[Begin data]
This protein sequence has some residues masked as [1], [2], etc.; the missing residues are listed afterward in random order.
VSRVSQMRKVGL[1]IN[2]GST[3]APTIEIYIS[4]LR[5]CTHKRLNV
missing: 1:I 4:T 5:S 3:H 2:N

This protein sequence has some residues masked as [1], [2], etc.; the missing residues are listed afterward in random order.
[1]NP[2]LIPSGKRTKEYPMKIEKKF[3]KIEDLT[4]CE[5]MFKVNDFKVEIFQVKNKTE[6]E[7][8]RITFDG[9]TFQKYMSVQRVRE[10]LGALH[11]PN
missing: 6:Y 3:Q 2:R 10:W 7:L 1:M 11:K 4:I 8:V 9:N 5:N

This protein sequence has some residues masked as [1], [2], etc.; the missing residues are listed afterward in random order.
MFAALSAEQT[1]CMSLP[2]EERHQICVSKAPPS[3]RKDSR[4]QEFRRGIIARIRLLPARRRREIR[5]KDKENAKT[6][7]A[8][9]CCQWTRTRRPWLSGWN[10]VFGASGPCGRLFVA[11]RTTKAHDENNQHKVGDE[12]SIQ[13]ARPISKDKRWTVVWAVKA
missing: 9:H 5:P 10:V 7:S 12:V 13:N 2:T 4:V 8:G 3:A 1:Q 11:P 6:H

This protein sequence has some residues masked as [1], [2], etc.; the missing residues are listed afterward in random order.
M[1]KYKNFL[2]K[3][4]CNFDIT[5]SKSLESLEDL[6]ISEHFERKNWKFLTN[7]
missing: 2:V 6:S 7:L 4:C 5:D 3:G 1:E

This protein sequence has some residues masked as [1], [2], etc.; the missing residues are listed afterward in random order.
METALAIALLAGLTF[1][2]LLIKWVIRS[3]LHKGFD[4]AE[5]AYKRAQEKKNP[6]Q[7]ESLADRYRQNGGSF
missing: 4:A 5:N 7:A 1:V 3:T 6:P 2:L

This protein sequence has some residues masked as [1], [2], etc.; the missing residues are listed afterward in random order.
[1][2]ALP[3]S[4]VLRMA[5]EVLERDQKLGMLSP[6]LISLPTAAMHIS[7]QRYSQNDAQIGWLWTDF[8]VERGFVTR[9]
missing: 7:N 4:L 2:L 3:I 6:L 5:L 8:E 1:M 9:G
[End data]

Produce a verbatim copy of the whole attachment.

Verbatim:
This protein sequence has some residues masked as [1], [2], etc.; the missing residues are listed afterward in random order.
VSRVSQMRKVGL[1]IN[2]GST[3]APTIEIYIS[4]LR[5]CTHKRLNV
missing: 1:I 4:T 5:S 3:H 2:N

This protein sequence has some residues masked as [1], [2], etc.; the missing residues are listed afterward in random order.
[1]NP[2]LIPSGKRTKEYPMKIEKKF[3]KIEDLT[4]CE[5]MFKVNDFKVEIFQVKNKTE[6]E[7][8]RITFDG[9]TFQKYMSVQRVRE[10]LGALH[11]PN
missing: 6:Y 3:Q 2:R 10:W 7:L 1:M 11:K 4:I 8:V 9:N 5:N

This protein sequence has some residues masked as [1], [2], etc.; the missing residues are listed afterward in random order.
MFAALSAEQT[1]CMSLP[2]EERHQICVSKAPPS[3]RKDSR[4]QEFRRGIIARIRLLPARRRREIR[5]KDKENAKT[6][7]A[8][9]CCQWTRTRRPWLSGWN[10]VFGASGPCGRLFVA[11]RTTKAHDENNQHKVGDE[12]SIQ[13]ARPISKDKRWTVVWAVKA
missing: 9:H 5:P 10:V 7:S 12:V 13:N 2:T 4:V 8:G 3:A 1:Q 11:P 6:H

This protein sequence has some residues masked as [1], [2], etc.; the missing residues are listed afterward in random order.
M[1]KYKNFL[2]K[3][4]CNFDIT[5]SKSLESLEDL[6]ISEHFERKNWKFLTN[7]
missing: 2:V 6:S 7:L 4:C 5:D 3:G 1:E

This protein sequence has some residues masked as [1], [2], etc.; the missing residues are listed afterward in random order.
METALAIALLAGLTF[1][2]LLIKWVIRS[3]LHKGFD[4]AE[5]AYKRAQEKKNP[6]Q[7]ESLADRYRQNGGSF
missing: 4:A 5:N 7:A 1:V 3:T 6:P 2:L

This protein sequence has some residues masked as [1], [2], etc.; the missing residues are listed afterward in random order.
[1][2]ALP[3]S[4]VLRMA[5]EVLERDQKLGMLSP[6]LISLPTAAMHIS[7]QRYSQNDAQIGWLWTDF[8]VERGFVTR[9]
missing: 7:N 4:L 2:L 3:I 6:L 5:L 8:E 1:M 9:G